It’s only going to get worse from here, folks. E-Readers will access the internet (and where’s the fun of escaping into another world if you’re email beeps in the background?) smartphones already do, netbooks – you know why I love to travel? Because there’s no internet on the plane. That’s X number of hours that I don’t have to feel guilty if I’m not available. When that small bit of heaven is taken from me, I don’t know how I’ll ever escape. So I’m starting my good habits early, before the world goes haywire and Google starts broadcasting into our brain chips.

I challenge you to this information duel. Skip a day. Just… skip a day. Don’t read the paper. Don’t turn on the television. Don’t read your blogs. Don’t look at Twitter. Forget about Facebook, just for one measly little day.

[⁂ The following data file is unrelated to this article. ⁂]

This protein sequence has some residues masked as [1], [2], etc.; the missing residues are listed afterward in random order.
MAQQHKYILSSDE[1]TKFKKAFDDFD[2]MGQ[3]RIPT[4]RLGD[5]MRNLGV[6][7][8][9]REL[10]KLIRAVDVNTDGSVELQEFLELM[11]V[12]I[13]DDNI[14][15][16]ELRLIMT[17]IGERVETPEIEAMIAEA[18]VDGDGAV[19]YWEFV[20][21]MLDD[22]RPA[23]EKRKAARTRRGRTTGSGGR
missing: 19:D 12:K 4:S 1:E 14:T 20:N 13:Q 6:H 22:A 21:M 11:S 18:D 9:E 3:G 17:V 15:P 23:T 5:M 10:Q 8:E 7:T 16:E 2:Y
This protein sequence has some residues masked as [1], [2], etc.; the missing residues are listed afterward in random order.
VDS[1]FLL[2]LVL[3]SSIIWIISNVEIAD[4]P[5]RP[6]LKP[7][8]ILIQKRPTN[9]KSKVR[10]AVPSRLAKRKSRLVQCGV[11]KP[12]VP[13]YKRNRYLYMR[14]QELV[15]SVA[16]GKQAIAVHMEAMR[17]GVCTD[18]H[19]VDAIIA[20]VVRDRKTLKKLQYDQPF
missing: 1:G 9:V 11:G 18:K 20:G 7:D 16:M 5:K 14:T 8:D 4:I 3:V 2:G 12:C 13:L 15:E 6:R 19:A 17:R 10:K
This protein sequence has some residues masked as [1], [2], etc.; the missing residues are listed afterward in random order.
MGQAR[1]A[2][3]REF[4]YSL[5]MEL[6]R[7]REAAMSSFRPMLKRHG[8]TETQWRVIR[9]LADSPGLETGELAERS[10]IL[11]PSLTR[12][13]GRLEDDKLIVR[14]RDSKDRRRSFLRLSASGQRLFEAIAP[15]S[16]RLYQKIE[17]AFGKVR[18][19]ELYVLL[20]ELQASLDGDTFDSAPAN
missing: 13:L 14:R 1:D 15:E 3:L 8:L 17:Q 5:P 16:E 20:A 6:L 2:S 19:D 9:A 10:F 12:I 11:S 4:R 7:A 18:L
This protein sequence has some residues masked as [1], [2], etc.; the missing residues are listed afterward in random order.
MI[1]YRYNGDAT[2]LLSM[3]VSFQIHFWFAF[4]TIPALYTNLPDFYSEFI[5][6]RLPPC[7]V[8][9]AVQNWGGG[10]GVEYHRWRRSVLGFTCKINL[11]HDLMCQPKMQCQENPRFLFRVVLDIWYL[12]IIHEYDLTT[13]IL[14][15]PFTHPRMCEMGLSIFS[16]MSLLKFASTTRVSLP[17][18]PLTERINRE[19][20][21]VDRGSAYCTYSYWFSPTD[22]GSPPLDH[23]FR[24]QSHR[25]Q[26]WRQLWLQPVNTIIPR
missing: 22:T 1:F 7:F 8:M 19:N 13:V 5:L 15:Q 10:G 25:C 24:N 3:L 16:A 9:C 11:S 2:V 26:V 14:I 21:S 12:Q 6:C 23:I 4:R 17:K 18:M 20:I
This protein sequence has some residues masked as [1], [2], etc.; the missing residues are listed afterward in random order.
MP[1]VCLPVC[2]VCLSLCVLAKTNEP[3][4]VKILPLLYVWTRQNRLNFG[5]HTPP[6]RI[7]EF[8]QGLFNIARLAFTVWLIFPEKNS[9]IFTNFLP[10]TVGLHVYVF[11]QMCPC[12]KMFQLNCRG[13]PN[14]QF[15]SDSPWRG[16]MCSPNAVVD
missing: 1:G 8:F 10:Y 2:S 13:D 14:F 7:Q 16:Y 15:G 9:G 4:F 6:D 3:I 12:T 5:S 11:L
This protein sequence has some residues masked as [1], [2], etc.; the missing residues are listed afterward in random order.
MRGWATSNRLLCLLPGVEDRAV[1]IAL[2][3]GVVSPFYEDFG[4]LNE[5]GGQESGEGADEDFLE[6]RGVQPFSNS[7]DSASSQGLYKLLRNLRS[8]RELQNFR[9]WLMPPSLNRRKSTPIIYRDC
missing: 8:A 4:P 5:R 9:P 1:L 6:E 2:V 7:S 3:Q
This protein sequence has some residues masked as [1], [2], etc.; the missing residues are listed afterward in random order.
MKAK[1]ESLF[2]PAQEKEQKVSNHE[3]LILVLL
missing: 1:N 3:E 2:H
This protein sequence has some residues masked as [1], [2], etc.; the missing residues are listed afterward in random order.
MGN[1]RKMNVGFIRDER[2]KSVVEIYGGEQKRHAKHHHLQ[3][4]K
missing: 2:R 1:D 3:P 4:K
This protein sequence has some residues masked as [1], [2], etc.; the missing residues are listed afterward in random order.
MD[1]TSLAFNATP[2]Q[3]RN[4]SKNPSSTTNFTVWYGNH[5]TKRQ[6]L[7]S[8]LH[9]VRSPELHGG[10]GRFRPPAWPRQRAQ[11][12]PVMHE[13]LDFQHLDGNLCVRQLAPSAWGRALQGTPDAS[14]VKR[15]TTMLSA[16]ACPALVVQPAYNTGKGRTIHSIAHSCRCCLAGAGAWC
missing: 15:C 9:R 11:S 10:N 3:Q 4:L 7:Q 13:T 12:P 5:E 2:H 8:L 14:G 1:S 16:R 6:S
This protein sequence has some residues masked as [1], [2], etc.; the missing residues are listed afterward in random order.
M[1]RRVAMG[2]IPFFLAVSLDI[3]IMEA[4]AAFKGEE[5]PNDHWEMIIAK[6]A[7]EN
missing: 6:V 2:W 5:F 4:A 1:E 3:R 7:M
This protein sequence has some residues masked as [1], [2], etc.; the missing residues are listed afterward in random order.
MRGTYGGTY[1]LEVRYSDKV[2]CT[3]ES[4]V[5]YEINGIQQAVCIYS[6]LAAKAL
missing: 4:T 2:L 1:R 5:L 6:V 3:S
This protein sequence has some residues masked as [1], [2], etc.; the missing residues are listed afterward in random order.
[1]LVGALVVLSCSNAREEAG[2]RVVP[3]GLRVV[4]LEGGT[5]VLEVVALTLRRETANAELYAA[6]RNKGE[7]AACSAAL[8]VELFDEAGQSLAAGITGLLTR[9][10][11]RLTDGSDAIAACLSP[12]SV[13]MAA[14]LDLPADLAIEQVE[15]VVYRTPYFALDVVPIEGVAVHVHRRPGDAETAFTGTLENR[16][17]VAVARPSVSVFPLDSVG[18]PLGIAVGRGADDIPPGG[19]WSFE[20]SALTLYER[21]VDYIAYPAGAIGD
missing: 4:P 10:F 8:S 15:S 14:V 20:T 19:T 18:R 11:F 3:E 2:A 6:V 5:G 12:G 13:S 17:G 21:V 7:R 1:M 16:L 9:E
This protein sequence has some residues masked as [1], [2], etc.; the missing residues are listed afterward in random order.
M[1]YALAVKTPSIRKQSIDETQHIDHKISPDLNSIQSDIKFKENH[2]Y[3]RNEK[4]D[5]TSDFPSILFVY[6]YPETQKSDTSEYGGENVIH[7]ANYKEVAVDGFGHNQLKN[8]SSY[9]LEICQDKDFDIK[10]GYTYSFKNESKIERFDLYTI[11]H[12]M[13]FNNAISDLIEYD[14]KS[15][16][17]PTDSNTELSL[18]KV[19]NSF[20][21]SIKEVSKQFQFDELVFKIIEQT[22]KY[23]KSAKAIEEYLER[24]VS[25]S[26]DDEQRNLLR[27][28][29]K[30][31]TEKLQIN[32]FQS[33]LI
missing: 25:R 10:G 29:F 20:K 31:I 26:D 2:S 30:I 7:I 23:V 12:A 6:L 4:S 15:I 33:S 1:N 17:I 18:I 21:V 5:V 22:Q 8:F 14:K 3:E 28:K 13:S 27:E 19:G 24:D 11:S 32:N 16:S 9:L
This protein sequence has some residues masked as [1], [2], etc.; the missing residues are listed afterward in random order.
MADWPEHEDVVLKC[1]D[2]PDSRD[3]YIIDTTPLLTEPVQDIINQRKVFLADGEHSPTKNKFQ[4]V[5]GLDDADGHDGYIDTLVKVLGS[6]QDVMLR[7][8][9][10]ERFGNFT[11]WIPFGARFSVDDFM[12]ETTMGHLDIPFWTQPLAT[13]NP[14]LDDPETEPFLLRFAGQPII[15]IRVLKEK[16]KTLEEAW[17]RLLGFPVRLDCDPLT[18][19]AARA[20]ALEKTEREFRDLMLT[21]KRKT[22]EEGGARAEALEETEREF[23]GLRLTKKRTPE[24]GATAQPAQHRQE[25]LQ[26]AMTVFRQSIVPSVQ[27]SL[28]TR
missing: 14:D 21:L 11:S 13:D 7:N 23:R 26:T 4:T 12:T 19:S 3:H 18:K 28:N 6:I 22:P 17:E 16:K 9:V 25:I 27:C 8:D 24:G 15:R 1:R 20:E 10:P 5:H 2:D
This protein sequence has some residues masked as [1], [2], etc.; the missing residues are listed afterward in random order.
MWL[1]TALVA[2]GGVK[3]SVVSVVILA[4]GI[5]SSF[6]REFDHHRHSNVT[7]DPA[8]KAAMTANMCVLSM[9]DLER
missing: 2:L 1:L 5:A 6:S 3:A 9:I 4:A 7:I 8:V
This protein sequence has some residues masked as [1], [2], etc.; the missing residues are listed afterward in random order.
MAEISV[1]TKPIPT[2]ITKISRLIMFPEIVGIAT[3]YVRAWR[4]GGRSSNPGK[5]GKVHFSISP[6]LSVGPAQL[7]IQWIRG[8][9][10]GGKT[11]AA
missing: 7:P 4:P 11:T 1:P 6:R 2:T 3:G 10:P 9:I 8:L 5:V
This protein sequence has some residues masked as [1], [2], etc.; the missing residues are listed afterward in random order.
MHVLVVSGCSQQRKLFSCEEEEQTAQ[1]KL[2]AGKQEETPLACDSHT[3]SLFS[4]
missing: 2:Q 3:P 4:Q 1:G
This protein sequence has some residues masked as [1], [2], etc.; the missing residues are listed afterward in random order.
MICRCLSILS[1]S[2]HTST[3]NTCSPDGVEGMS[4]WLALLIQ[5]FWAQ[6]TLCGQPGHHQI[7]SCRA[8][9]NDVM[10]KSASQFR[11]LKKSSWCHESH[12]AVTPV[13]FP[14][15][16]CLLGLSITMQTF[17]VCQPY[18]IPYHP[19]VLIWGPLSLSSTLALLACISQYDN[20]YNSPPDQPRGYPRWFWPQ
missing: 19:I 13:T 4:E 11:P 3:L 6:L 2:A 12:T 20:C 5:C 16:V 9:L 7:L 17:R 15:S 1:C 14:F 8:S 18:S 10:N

A note on the challenge: You’ll need to replace your Jones with something. Go for a walk. Play with your kids. Write a letter to a friend you haven’t talked to in a while. Take yourself to lunch. Read a book. Something, anything, to get away from the information overload.

And here’s the kicker. When you come back the next day, delete everything. You’re not allowed to go back and read yesterday’s news or blogs. Move forward with your life, and see what happens. I’m willing to bet cold, hard cash that the world will continue spinning on its axis.

Go forth, my friends, and free your minds.

Wine of the Week: Chateau Borie de Noaillan – a very nice Bordeaux that I plan to restock my every day cellar with.

PS: I’m running a contest to celebrate the upcoming release of THE COLD ROOM February 23. Swing by Fresh Fiction and enter for a chance to win a Barnes & Noble Nook!

35 thoughts on “Information Overload